Okay, so you’ve heard that there is this new government program to help you modify your loan if you answer the following questions:
Do I qualify for a Home Affordable Modification? Answer these questions:
1. Is your home your primary residence?
2. Is the amount you owe on your first mortgage equal to or less than $729,750?
3. Are you having trouble paying your mortgage? For example, have you had a significant increase in your mortgage payment OR reduction in your income since you got your current loan OR have you suffered a hardship that has increased your expenses (like medical bills)?
4. Did you get your current mortgage before January 1, 2009?
Right? So you answer yes and are instructed to gather all of your income and asset information (according to this list, screen shot above) and call your servicer.
Before you do that, I’d like to call attention to item number 8 on the list, circled above, where candidates for modification are instructed to prepare:
“A letter describing the circumstances that caused your income to be reduced or expenses to be increased (job loss, divorce, illness, etc.). “
Oh boy are the servicers going to wish that item was worded differently.
What the servicers really want to know is not so much how you got here, but where do we go from here and is there a solution that is practical for both of you.
Unfortunately, Most People™, when reading that item, will be tempted to write a letter detailing all of the unfortunate circumstances that led to their current situation.
So if Most People™ is you, don’t do that. Don’t write a letter detailing all that has befallen you. You will be wasting precious time, and focusing on precisely the wrong thing, and no matter how unique your story, the servicer will have heard one hundred others just like it.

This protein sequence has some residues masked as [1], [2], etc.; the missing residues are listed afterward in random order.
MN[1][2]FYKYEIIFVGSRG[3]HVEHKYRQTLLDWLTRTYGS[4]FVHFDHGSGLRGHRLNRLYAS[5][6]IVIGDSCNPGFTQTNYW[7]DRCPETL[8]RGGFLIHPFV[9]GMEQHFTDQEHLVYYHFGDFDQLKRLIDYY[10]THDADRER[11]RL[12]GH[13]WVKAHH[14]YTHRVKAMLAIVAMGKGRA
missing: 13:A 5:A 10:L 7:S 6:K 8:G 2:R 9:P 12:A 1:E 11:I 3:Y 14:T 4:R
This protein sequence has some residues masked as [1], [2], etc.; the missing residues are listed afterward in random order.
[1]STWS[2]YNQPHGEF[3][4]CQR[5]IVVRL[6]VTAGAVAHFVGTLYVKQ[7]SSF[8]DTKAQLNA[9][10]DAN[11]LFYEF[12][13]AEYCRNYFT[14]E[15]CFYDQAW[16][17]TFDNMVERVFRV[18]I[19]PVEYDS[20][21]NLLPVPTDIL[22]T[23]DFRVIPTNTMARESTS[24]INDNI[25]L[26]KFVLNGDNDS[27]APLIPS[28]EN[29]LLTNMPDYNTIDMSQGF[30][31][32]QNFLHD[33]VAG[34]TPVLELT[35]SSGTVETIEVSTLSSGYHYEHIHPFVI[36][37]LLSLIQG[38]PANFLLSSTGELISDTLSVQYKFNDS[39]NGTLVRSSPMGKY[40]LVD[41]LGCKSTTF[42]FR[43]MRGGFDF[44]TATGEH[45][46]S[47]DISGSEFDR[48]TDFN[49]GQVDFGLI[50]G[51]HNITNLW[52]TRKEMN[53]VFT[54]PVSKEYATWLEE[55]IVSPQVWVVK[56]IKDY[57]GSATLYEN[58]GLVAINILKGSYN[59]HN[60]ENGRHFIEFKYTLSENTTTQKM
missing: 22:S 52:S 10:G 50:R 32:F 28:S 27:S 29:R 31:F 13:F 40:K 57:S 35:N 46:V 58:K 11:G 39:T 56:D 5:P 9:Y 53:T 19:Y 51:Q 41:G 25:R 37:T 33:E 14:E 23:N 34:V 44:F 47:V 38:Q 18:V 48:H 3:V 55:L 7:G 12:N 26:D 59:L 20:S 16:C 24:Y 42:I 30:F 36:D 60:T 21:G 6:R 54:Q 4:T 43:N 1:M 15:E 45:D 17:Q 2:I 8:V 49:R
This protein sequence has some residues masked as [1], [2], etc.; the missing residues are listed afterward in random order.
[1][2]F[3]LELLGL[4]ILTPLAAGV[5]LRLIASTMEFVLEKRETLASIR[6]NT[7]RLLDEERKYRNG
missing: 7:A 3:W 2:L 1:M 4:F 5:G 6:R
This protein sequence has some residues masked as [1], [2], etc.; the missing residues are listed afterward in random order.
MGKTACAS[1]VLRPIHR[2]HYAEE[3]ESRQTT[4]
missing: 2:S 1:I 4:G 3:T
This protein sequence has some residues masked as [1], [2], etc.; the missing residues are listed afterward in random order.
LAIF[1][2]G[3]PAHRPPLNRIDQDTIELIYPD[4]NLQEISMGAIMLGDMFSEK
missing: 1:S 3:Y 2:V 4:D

If that does not make sense, go read the May 2008 post “How Not to Write a Hardship Letter” by Tanta/Doris Dungey at Calculated Risk. I excerpt a money quote:
“First of all, your goal is not to convince the servicer that you deserve a loan modification. Some people can’t quite get a handle on this point, but you need to. Your goal is to convince the servicer that what you are asking for–in this case, a modification, although it could be a deed-in-lieu or a short sale or just a temporary repayment plan–is 1) necessary given your financial situation and 2) going to work.”
“Servicers do not modify loans because they feel sorry for you. They modify loans because you have convinced them that you will be able to make payments that way.”
Got that? Go read the rest also, there is more, and some quite specific advice on how to write a hardship letter. The whole thing is gold. I can promise you it will save you immense amounts of grief if you are seeking any sort of workout of your loan.